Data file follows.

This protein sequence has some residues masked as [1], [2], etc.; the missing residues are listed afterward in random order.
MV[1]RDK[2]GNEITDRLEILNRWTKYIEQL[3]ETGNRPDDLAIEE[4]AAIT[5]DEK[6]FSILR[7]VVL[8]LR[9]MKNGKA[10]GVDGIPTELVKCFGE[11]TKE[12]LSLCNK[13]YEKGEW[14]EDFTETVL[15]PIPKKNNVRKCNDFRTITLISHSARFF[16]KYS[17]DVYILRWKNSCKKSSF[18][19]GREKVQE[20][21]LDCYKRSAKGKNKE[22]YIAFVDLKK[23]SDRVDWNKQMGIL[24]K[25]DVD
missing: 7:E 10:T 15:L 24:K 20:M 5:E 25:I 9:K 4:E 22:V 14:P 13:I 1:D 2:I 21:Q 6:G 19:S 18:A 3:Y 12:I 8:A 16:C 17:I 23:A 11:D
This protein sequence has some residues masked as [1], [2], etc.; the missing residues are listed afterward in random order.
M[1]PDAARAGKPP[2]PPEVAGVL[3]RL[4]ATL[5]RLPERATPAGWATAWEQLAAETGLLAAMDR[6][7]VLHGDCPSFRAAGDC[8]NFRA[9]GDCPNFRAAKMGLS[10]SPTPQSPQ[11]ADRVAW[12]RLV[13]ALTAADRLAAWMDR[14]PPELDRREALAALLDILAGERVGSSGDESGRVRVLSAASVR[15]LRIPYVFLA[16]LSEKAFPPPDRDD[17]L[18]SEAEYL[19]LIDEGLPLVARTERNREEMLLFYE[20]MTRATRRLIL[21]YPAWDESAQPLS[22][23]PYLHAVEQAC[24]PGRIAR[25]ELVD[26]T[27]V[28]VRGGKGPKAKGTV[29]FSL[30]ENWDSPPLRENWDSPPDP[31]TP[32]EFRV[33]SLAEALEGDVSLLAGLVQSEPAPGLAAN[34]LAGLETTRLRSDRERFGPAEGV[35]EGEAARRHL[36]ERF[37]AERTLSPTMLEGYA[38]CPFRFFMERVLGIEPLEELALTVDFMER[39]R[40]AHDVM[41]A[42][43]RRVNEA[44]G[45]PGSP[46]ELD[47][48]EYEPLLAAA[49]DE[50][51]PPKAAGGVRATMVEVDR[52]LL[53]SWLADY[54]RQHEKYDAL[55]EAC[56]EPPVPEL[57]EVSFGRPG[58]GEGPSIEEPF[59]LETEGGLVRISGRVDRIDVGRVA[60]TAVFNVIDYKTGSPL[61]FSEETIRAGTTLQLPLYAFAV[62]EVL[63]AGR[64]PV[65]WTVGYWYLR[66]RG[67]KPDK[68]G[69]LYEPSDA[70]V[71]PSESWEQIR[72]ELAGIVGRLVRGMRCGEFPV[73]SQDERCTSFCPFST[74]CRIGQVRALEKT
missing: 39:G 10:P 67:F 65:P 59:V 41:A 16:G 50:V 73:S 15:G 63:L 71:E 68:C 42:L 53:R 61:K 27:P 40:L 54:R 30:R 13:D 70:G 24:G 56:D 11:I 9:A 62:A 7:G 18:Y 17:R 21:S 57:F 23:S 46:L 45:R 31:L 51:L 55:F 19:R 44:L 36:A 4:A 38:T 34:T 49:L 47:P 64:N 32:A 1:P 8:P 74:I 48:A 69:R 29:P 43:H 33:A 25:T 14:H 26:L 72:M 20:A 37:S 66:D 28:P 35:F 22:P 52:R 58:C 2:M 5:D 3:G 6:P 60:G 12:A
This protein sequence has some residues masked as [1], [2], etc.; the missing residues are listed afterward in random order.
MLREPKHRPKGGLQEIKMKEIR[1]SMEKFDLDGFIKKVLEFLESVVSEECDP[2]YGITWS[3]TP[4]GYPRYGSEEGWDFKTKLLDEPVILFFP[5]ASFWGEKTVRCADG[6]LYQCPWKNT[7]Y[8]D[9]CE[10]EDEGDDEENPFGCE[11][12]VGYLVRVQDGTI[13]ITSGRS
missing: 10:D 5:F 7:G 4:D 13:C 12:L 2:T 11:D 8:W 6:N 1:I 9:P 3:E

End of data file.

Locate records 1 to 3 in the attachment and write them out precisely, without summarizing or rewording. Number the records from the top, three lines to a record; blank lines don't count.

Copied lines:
This protein sequence has some residues masked as [1], [2], etc.; the missing residues are listed afterward in random order.
MV[1]RDK[2]GNEITDRLEILNRWTKYIEQL[3]ETGNRPDDLAIEE[4]AAIT[5]DEK[6]FSILR[7]VVL[8]LR[9]MKNGKA[10]GVDGIPTELVKCFGE[11]TKE[12]LSLCNK[13]YEKGEW[14]EDFTETVL[15]PIPKKNNVRKCNDFRTITLISHSARFF[16]KYS[17]DVYILRWKNSCKKSSF[18][19]GREKVQE[20][21]LDCYKRSAKGKNKE[22]YIAFVDLKK[23]SDRVDWNKQMGIL[24]K[25]DVD
missing: 7:E 10:T 15:L 24:K 20:M 5:E 25:I 9:K 4:E 22:V 14:P 13:I 1:D 2:I 21:Q 6:G 19:S 18:A 3:Y 12:I 8:A 16:C 17:I 23:A 11:D
This protein sequence has some residues masked as [1], [2], etc.; the missing residues are listed afterward in random order.
M[1]PDAARAGKPP[2]PPEVAGVL[3]RL[4]ATL[5]RLPERATPAGWATAWEQLAAETGLLAAMDR[6][7]VLHGDCPSFRAAGDC[8]NFRA[9]GDCPNFRAAKMGLS[10]SPTPQSPQ[11]ADRVAW[12]RLV[13]ALTAADRLAAWMDR[14]PPELDRREALAALLDILAGERVGSSGDESGRVRVLSAASVR[15]LRIPYVFLA[16]LSEKAFPPPDRDD[17]L[18]SEAEYL[19]LIDEGLPLVARTERNREEMLLFYE[20]MTRATRRLIL[21]YPAWDESAQPLS[22][23]PYLHAVEQAC[24]PGRIAR[25]ELVD[26]T[27]V[28]VRGGKGPKAKGTV[29]FSL[30]ENWDSPPLRENWDSPPDP[31]TP[32]EFRV[33]SLAEALEGDVSLLAGLVQSEPAPGLAAN[34]LAGLETTRLRSDRERFGPAEGV[35]EGEAARRHL[36]ERF[37]AERTLSPTMLEGYA[38]CPFRFFMERVLGIEPLEELALTVDFMER[39]R[40]AHDVM[41]A[42][43]RRVNEA[44]G[45]PGSP[46]ELD[47][48]EYEPLLAAA[49]DE[50][51]PPKAAGGVRATMVEVDR[52]LL[53]SWLADY[54]RQHEKYDAL[55]EAC[56]EPPVPEL[57]EVSFGRPG[58]GEGPSIEEPF[59]LETEGGLVRISGRVDRIDVGRVA[60]TAVFNVIDYKTGSPL[61]FSEETIRAGTTLQLPLYAFAV[62]EVL[63]AGR[64]PV[65]WTVGYWYLR[66]RG[67]KPDK[68]G[69]LYEPSDA[70]V[71]PSESWEQIR[72]ELAGIVGRLVRGMRCGEFPV[73]SQDERCTSFCPFST[74]CRIGQVRALEKT
missing: 39:G 10:P 67:F 65:P 59:V 41:A 16:G 50:V 73:S 15:G 63:L 71:E 68:C 42:L 53:R 61:K 27:P 40:L 54:R 30:R 13:D 70:G 24:G 56:D 11:I 9:A 62:A 7:G 18:Y 17:R 21:S 57:F 23:S 46:L 45:R 31:L 51:L 55:F 19:R 44:L 36:A 4:A 38:T 34:T 49:L 47:P 64:N 32:A 1:P 8:P 74:I 48:A 69:R 29:P 43:H 33:A 25:T 14:H 26:L 72:M 20:A 37:S 66:D 28:P 35:F 22:P 52:R 58:C 2:M 5:D 3:G 6:P 60:G 12:A
This protein sequence has some residues masked as [1], [2], etc.; the missing residues are listed afterward in random order.
MLREPKHRPKGGLQEIKMKEIR[1]SMEKFDLDGFIKKVLEFLESVVSEECDP[2]YGITWS[3]TP[4]GYPRYGSEEGWDFKTKLLDEPVILFFP[5]ASFWGEKTVRCADG[6]LYQCPWKNT[7]Y[8]D[9]CE[10]EDEGDDEENPFGCE[11][12]VGYLVRVQDGTI[13]ITSGRS
missing: 10:D 5:F 7:G 4:D 13:C 12:L 2:T 11:D 8:W 6:N 1:I 9:P 3:E